If the human capital model of education were true, educators should be worried.  Modern information technology makes it possible to teach skills for a fraction of the traditional cost.  If imparting skills were the main function of schooling, higher education will soon, as Arnold suggests, go the way of Borders.

Unfortunately for the world, but fortunately for me, the human capital model is greatly overrated.  Education is not primarily about teaching concrete skills.  It’s a stably wasteful way to sort people according to their intelligence, conscientiousness, conformity, etc.

So what happens when an innovator claims to have a cheaper, easier substitute for traditional education?  The lazy and the weird gravitate to Cheap Easy U like moths to the flame.  As a result, employers correctly infer that graduates of Cheap Easy U are sub-par – and Cheap Easy U captures, at best, a niche market.  A sustainable business model, perhaps – but no real threat to the Expensive Painful Universities that blanket the land.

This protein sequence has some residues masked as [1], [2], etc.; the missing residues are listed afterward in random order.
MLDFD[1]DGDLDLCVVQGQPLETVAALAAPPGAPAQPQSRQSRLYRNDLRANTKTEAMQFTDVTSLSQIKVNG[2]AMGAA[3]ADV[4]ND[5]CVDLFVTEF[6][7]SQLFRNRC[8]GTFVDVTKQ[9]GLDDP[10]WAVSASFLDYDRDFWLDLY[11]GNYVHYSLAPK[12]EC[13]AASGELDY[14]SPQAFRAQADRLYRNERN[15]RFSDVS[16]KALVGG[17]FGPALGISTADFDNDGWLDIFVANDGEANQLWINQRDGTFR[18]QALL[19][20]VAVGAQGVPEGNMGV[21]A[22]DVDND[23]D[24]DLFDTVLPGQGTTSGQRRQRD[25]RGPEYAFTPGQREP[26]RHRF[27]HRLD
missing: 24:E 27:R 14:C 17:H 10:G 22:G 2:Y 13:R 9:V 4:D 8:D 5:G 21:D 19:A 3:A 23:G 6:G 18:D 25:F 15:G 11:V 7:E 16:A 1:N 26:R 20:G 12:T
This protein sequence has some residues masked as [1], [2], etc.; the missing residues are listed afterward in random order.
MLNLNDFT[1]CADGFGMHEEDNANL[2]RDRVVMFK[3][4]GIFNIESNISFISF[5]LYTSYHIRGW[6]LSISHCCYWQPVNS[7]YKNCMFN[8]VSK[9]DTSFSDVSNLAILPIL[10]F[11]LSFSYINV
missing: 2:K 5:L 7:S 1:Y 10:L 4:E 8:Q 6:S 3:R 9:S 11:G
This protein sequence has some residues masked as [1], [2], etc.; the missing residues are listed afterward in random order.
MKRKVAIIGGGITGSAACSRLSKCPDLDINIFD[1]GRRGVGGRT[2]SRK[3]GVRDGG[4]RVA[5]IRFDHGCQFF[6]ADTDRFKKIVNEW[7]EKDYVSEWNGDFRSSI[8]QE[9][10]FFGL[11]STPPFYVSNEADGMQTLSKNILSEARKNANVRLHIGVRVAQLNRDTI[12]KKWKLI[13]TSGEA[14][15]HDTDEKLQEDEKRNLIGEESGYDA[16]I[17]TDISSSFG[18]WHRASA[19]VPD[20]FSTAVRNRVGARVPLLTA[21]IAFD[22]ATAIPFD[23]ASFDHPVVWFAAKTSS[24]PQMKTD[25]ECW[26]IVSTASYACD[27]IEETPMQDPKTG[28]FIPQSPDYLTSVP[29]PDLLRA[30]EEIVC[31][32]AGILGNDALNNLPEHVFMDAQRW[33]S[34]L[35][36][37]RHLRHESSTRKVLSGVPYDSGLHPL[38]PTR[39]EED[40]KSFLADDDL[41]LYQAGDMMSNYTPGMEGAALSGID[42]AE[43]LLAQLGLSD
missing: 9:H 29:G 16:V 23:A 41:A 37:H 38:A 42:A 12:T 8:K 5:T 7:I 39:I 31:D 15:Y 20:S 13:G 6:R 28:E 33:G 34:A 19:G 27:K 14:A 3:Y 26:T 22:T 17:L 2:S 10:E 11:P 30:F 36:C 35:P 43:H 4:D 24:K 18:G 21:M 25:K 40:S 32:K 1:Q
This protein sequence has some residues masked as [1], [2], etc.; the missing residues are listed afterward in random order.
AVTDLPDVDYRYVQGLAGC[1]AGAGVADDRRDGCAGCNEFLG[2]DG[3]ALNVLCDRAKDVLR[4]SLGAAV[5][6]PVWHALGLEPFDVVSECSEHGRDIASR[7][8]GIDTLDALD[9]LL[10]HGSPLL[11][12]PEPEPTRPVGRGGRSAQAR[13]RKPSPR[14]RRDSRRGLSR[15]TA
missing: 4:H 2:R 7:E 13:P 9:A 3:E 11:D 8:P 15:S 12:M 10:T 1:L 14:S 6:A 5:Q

If our education system is going to improve, our salvation won’t be low-cost alternatives to what we’ve got.  Our salvation will be education budgets so austere that middle class kids can no longer afford to finish four-year degrees – and therefore no longer need four-year degrees to convince employers to give them a chance.

P.S. Two years ago Alex Tabarrok expressed similar hopes/fears about the ability of technology to gut higher education.  I replied:

If [you] were right, then videotape would have put college professors out of business thirty years ago!

Then I offered Alex a bet:

I bet at even odds that 10 years from now, the fraction of American 18-24 year-olds enrolled in traditional four-year colleges will be no more than 10% (not 10 percentage-points!) lower than it is today.

As far as I remember, Alex didn’t take the bait.  How about you, Arnold?